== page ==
Last night, Counter-Strike: Global Offensive received the biggest addition to competitive Matchmaking since Prime Accounts were introduced in April 2016.
Valve announced their newest algorithm for pairing 10 players in matchmaking games—the Trust Factor matchmaking system.
The developer aimed to not alienate dedicated players with the additional algorithm, after receiving feedback about the drawbacks of Prime Matchmaking for new players. Although the initial concept of verifying CS:GO users with unique phone numbers seemed optimal, the rank threshold was too high (level 21) to pique enough interest from newer players
Instead of changing Prime Matchmaking completely, Valve created Trust Factor as a new way for competitors at the casual level to have less toxic games and experience more overall positive match experiences. Trust Factor is a hidden profile of a player’s habits that are naturally observed by the game. The Trust system supposedly looks at Steam account behaviour, in-game cheating reports, and time spent on other Steam games.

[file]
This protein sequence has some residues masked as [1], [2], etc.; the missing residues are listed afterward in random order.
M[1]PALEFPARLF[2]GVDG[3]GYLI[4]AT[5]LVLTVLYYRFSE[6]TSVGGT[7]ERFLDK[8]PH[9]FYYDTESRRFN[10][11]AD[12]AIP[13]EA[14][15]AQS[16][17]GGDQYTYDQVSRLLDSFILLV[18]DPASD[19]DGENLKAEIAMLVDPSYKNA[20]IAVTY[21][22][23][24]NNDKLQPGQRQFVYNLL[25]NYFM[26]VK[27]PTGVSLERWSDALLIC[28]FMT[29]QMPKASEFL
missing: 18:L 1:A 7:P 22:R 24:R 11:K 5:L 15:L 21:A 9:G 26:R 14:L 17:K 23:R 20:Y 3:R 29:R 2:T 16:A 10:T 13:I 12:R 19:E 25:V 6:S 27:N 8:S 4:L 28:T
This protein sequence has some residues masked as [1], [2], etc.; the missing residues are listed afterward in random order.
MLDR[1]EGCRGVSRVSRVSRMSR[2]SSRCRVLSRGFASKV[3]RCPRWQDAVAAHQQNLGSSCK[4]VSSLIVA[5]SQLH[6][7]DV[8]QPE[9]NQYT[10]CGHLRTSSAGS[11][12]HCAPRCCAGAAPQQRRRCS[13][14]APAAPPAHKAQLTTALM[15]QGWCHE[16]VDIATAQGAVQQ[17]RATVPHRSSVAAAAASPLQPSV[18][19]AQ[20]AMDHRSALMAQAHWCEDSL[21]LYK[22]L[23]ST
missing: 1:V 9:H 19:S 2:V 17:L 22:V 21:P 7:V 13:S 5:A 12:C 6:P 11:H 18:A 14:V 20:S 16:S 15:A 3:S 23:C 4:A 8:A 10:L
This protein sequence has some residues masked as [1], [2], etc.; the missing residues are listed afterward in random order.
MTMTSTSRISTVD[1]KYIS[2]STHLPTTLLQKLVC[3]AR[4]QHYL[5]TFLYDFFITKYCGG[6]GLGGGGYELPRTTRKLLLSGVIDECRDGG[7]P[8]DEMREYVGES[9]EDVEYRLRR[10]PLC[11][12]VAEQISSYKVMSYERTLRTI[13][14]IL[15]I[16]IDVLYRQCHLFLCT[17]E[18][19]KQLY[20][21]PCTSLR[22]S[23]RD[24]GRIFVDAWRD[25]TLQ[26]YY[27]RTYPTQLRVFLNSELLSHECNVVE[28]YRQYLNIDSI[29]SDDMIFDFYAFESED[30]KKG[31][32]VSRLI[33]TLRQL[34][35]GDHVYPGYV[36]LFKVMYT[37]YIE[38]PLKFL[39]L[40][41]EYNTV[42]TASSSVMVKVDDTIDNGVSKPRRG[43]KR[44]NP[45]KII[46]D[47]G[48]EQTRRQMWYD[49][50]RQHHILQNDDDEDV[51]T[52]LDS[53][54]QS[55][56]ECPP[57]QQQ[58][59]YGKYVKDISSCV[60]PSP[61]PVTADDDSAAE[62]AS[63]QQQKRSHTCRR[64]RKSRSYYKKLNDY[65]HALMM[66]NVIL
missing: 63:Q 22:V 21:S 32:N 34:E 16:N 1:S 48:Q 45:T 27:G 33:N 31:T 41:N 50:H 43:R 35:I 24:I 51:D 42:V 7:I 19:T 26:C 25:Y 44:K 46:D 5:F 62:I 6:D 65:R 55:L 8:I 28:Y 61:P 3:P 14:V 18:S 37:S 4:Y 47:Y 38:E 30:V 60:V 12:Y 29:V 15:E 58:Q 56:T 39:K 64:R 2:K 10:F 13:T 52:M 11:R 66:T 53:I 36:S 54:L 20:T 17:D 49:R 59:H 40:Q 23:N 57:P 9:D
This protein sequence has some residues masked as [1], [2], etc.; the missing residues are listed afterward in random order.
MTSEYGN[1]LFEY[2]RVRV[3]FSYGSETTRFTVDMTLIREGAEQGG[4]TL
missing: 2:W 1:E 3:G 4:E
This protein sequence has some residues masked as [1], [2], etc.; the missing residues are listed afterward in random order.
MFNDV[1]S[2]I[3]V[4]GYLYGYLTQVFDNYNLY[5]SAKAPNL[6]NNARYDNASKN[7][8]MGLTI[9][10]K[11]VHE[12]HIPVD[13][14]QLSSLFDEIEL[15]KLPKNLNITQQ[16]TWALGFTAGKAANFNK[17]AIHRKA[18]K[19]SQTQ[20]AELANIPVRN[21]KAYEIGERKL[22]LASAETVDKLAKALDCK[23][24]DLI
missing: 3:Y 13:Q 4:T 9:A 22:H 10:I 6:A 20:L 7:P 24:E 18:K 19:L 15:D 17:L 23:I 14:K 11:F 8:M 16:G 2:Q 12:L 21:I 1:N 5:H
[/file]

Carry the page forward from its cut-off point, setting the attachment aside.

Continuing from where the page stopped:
This means that fresh cheater and “smurf” accounts (alternate accounts of high-ranked players) will be recognized automatically, and they’ll be subsequently paired with each other after enough analysis of their Trust Factor.
In theory the Trust algorithm is meant to reward dedicated players who are ranked, have a verified phone number, have multiple Steam games with hours played, and are less toxic in competitive matches. Valve purposely hid Trust Factors for all players by default because it’s apparently being updated constantly. Competitive rank isn’t shown for the same reason—to discourage obsessive focus.